The Awakening, and Other Stories

By Kate Chopin; Pamela Knights | Go to book overview
Save to active project

BEYOND THE BAYOU

The bayou* curved like a crescent around the point of land on which La Folle's cabin stood. Between the stream and the hut lay a big abandoned field, where cattle were pastured when the bayou supplied them with water enough. Through the woods that spread back into unknown regions the woman who lived in the hut had drawn an imaginary line, and past this circle she never stepped. All was flaming red beyond there, La Folle believed. This was the form of her only mania.

She was now a large, gaunt, black woman, past thirty-five years of age. Her real name was Jacqueline, but every one on the plantation called her La Folle, or the Crazy Woman, because she had been frightened literally "out of her senses" in childhood.

On that far-past day, which was in the time of the Civil War,* there had been skirmishing and sharpshooting all day in the woods. Evening was near when P'tit Ma?i?tre, -- the young master, -- black with powder and crimson with blood, had staggered into the cabin of Jacqueline's mother. His pursuers were close at his heels.

The horror of that spectacle had stunned Jacqueline's childish reason. And so all across the bayou seemed to her aflame with blood color, alternating with black.

Alone she dwelt in her solitary cabin. The rest of the quarters had long since been removed* beyond her sight and knowledge. She had more physical strength than most men, and made her patch of cotton and corn and tobacco like the best of them. Of the world beyond the bayou she had long known nothing, save what her morbid imagination conceived.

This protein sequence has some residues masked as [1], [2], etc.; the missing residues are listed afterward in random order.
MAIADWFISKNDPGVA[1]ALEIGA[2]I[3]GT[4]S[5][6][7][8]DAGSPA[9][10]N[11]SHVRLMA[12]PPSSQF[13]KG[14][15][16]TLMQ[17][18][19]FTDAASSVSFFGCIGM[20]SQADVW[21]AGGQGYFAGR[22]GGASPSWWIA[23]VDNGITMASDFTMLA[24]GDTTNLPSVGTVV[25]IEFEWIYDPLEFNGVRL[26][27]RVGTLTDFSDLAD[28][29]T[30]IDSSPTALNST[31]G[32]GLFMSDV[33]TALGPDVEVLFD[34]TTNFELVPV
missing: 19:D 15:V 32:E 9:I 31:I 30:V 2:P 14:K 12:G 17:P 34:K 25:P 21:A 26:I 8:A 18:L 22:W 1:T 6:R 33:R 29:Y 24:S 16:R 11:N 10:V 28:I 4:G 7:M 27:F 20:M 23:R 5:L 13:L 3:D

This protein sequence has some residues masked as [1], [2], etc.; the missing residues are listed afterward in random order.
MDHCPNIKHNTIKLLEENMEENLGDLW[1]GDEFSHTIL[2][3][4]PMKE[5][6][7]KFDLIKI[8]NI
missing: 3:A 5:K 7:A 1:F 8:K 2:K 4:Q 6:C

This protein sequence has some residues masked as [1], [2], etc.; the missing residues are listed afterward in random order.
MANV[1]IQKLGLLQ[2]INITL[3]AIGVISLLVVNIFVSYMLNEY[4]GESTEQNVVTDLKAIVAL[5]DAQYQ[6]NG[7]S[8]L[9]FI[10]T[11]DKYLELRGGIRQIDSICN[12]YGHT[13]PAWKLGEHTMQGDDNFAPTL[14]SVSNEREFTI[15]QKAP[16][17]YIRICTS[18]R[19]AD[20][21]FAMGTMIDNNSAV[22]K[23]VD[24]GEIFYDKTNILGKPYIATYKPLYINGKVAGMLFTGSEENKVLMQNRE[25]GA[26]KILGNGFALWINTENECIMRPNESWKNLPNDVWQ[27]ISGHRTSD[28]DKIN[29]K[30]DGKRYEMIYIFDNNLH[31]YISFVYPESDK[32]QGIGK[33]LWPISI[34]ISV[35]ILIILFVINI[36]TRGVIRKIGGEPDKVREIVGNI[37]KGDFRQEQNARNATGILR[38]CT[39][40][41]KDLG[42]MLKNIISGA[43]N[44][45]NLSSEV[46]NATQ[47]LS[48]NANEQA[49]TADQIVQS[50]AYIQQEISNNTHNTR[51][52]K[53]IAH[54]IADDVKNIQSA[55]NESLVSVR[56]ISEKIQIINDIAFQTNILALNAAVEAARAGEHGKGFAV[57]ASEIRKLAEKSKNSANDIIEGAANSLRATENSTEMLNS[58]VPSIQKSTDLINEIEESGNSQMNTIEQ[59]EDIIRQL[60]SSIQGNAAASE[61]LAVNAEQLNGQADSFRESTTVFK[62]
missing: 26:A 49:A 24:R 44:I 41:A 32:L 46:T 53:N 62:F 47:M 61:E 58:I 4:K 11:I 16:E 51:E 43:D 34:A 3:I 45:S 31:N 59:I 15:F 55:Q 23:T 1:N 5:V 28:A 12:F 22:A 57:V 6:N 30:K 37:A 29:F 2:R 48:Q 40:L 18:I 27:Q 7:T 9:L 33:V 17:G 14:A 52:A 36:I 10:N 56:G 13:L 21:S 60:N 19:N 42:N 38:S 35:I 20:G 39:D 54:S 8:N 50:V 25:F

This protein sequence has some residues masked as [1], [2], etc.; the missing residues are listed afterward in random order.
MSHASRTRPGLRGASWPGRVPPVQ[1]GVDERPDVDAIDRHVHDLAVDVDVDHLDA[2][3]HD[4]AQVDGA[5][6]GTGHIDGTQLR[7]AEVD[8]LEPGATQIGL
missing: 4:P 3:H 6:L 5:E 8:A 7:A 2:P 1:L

People across the bayou at Bellissime* had grown used to her and her way, and they thought nothing of it. Even when "Old Mis"' died, La Folle had not crossed the bayou. She had stood upon her side of it, wailing and lamenting. This did not astonish the people at Bellissime. They would have been amazed had she overcome her fear of everything beyond the water.

P'tit Ma?i?tre was now the owner of Bellissime. He was a middleaged man, with a family of beautiful daughters about him, and a little son whom La Folle loved as if he had been her own. He had often

-166-

Notes for this page

Add a new note
If you are trying to select text to create highlights or citations, remember that you must now click or tap on the first word, and then click or tap on the last word.
Loading One moment ...
Project items
Notes
Cite this page

Cited page

Style
Citations are available only to our active members.
Sign up now to cite pages or passages in MLA, APA and Chicago citation styles.

Cited page

Bookmark this page
The Awakening, and Other Stories
Settings

Settings

Typeface
Text size Smaller Larger
Search within

Search within this book

Look up

Look up a word

  • Dictionary
  • Thesaurus
Please submit a word or phrase above.
Print this page

Print this page

Why can't I print more than one page at a time?

While we understand printed pages are helpful to our users, this limitation is necessary to help protect our publishers' copyrighted material and prevent its unlawful distribution. We are sorry for any inconvenience.
Full screen
/ 410

matching results for page

Cited passage

Style
Citations are available only to our active members.
Sign up now to cite pages or passages in MLA, APA and Chicago citation styles.

Cited passage

Welcome to the new Questia Reader

The Questia Reader has been updated to provide you with an even better online reading experience.  It is now 100% Responsive, which means you can read our books and articles on any sized device you wish.  All of your favorite tools like notes, highlights, and citations are still here, but the way you select text has been updated to be easier to use, especially on touchscreen devices.  Here's how:

1. Click or tap the first word you want to select.
2. Click or tap the last word you want to select.

OK, got it!

Thanks for trying Questia!

Please continue trying out our research tools, but please note, full functionality is available only to our active members.

Your work will be lost once you leave this Web page.

For full access in an ad-free environment, sign up now for a FREE, 1-day trial.

Already a member? Log in now.

Are you sure you want to delete this highlight?